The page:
The Saturday Post: "This is my Bible," Osteen meets Orthodoxy


As sure as Sunday, every week, Joel Osteen takes the stage at Lakewood Church in Houston, Texas, holds his Bible in the air and invites the congregation to declare these words with him:

Back when we lived in Texas, we visited Lakewood from time to time in its pre-arena neighborhood. The late John Osteen had the same practice. Only his version was somewhat longer. Admittedly, it’s fun and somewhat light hearted, and as far as liturgy goes, it’s a lot more lively than a lot of what we see. Heck, even Carmen has gotten in on the act.

It’s gotten me thinking about taking this practice a step further. In preparing to preach this Sunday, I’ve chosen Psalm 130 from the lections for the week. Early in the week verse 5 caught my attention.

“I wait for the Lord. My soul waits, and in his word I put my hope.”

I began thinking of some of the many ways Scripture makes reference to itself. Through the week I’ve shaped them into my own “This is my Bible” liturgy. Take a look: (congregation in bold)

I wait for the Lord. My soul waits

And in his word I put my hope.

In the beginning was the Word, and the Word was with God, and the Word was God.

And the Word became flesh and made his dwelling among us.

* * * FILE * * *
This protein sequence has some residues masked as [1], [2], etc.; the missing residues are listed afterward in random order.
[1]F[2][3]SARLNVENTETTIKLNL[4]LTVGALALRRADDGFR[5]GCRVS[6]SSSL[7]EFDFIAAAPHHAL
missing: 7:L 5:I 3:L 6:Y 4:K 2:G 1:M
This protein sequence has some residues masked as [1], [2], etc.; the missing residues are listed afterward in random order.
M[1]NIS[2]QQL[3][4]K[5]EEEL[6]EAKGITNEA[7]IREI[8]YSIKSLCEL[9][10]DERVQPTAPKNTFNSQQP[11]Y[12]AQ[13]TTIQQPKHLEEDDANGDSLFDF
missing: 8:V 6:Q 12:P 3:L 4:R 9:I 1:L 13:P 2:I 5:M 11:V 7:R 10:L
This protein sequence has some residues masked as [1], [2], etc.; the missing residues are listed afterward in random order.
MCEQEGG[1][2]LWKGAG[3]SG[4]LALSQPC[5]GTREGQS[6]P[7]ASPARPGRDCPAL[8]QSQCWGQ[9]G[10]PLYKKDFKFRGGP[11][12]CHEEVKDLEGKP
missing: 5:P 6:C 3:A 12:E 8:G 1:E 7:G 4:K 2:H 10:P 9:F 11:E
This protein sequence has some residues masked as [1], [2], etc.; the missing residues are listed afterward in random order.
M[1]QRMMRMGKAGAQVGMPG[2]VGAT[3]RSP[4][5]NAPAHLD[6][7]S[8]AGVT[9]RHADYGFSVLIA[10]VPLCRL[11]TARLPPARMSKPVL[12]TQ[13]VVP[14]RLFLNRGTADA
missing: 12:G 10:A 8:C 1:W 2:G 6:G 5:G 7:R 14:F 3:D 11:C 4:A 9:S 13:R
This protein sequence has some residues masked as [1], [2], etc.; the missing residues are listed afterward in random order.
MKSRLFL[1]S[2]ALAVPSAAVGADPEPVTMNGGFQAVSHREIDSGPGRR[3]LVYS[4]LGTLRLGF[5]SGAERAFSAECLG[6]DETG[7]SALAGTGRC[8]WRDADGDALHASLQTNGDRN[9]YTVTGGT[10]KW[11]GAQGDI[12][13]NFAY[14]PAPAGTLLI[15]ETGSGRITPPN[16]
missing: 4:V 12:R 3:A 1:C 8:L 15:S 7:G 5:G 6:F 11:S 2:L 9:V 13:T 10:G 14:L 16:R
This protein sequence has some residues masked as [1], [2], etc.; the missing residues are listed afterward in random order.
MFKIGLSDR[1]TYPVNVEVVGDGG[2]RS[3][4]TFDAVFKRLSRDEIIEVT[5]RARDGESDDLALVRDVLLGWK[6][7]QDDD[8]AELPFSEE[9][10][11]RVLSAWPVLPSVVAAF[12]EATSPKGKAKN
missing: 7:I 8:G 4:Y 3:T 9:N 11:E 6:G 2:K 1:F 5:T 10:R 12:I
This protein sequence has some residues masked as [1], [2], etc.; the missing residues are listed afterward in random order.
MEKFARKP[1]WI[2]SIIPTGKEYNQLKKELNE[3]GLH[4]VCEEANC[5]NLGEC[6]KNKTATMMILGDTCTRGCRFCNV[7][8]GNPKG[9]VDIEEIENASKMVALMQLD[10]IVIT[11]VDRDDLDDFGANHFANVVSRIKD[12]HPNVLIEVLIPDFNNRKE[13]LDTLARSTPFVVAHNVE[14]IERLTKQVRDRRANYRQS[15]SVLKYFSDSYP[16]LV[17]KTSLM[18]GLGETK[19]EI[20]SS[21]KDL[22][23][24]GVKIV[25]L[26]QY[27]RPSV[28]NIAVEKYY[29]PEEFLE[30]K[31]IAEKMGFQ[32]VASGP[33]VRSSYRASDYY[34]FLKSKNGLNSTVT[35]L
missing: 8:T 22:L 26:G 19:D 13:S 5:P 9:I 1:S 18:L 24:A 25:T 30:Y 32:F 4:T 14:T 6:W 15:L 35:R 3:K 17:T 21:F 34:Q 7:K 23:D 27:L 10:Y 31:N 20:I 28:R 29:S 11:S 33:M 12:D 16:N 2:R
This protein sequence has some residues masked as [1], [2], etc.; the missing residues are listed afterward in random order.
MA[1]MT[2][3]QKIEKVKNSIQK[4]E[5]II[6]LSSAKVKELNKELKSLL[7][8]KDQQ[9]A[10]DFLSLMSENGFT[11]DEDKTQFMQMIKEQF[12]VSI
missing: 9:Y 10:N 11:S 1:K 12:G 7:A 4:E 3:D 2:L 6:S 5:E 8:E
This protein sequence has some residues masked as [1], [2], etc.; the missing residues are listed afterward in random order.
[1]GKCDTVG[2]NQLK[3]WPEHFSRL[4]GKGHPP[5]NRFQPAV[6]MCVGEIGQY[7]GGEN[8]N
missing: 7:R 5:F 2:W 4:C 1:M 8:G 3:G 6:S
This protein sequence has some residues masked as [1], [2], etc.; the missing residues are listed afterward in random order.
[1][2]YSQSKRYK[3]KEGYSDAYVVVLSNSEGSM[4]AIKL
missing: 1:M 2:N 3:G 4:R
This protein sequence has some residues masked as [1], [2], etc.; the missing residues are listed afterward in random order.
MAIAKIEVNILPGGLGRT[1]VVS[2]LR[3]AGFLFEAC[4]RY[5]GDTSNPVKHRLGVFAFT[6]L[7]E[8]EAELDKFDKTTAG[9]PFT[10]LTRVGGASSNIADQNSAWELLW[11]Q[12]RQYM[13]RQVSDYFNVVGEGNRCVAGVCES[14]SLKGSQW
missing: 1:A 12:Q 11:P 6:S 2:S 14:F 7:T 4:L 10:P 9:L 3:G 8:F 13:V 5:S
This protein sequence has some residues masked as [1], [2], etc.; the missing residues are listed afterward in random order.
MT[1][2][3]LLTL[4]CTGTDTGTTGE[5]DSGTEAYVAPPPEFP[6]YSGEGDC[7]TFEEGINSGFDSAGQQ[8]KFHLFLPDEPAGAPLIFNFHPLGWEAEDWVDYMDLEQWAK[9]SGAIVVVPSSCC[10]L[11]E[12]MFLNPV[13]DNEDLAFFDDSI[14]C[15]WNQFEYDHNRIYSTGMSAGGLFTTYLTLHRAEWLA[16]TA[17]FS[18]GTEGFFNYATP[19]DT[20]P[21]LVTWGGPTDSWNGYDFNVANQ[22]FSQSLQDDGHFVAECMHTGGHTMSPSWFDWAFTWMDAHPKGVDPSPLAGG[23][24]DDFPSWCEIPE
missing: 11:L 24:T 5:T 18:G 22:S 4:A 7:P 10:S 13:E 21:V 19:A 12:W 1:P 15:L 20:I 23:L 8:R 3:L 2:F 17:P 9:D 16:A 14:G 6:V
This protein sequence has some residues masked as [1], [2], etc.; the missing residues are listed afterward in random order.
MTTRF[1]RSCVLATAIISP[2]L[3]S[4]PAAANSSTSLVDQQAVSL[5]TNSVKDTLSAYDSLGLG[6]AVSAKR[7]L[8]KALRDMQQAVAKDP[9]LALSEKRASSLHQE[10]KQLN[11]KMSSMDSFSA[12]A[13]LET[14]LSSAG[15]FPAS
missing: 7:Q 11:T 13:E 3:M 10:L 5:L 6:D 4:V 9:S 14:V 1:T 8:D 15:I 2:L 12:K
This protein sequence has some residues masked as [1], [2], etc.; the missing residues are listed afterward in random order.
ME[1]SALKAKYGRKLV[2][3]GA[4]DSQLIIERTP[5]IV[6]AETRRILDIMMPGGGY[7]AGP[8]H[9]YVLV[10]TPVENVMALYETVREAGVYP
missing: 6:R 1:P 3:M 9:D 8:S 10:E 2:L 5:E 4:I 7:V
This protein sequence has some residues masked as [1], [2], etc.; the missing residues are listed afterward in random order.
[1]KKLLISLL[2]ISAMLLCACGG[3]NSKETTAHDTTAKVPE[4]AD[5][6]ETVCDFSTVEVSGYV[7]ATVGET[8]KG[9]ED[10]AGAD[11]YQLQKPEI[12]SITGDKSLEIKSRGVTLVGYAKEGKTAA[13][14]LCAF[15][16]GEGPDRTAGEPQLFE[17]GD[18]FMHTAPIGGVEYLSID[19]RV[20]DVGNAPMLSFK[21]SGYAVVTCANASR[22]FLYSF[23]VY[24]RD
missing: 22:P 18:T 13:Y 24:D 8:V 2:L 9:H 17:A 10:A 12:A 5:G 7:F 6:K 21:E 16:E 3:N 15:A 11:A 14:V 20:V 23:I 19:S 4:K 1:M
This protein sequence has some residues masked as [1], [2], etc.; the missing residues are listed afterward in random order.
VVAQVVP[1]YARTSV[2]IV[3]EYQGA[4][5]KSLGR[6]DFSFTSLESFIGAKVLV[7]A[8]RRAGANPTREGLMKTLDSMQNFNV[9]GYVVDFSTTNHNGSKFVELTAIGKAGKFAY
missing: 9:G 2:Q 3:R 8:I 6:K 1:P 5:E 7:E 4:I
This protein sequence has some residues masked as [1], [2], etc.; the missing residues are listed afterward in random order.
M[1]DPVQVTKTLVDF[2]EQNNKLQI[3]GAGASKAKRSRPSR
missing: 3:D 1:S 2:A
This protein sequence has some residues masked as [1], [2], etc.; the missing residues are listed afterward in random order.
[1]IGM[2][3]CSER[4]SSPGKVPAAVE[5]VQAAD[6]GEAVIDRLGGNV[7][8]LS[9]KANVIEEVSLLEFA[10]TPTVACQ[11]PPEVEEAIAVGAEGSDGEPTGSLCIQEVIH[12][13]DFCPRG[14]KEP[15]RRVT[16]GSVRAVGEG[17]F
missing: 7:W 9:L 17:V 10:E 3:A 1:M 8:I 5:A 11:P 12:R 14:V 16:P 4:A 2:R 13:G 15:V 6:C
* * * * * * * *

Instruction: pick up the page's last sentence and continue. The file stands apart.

This word is living and active. Sharper than any double-edged sword, it penetrates even to dividing soul and spirit, joints and marrow; it judges the thoughts and attitudes of the heart.

And the Word became flesh and made his dwelling among us.

The word of God is perfect: reviving the soul.

The word of God is trustworthy: making wise the simple.

The word of God is right: giving joy to the heart.

The word of God is radiant: giving light to the eyes.

The fear of God is pure: enduring forever.

The word of God is sure: and altogether righteous.

Your word is more precious than gold, than much pure gold.

Your word is sweeter than honey, than honey from the comb.

Your word is a lamp to my feet and a light to my path.

therefore I will delight in the Word of the Lord

and on his Word I will meditate day and night.

I wait for the Lord. My soul waits

And in his word I put my hope. 

Blessed be the name of the Lord. 

(adapted from Psalm 1, 19, 119, 130, John 1, Hebrews 4)

What if we chanted it with the exuberance of football fans every week in the arena (i.e. sanctuary)? I think we will try it tomorrow. Anybody want to give it a shot with me? If so, tell me how it goes in the comments below.

“Say it like you mean it!”

Follow him on twitter @jdwalt. Read his blog here.



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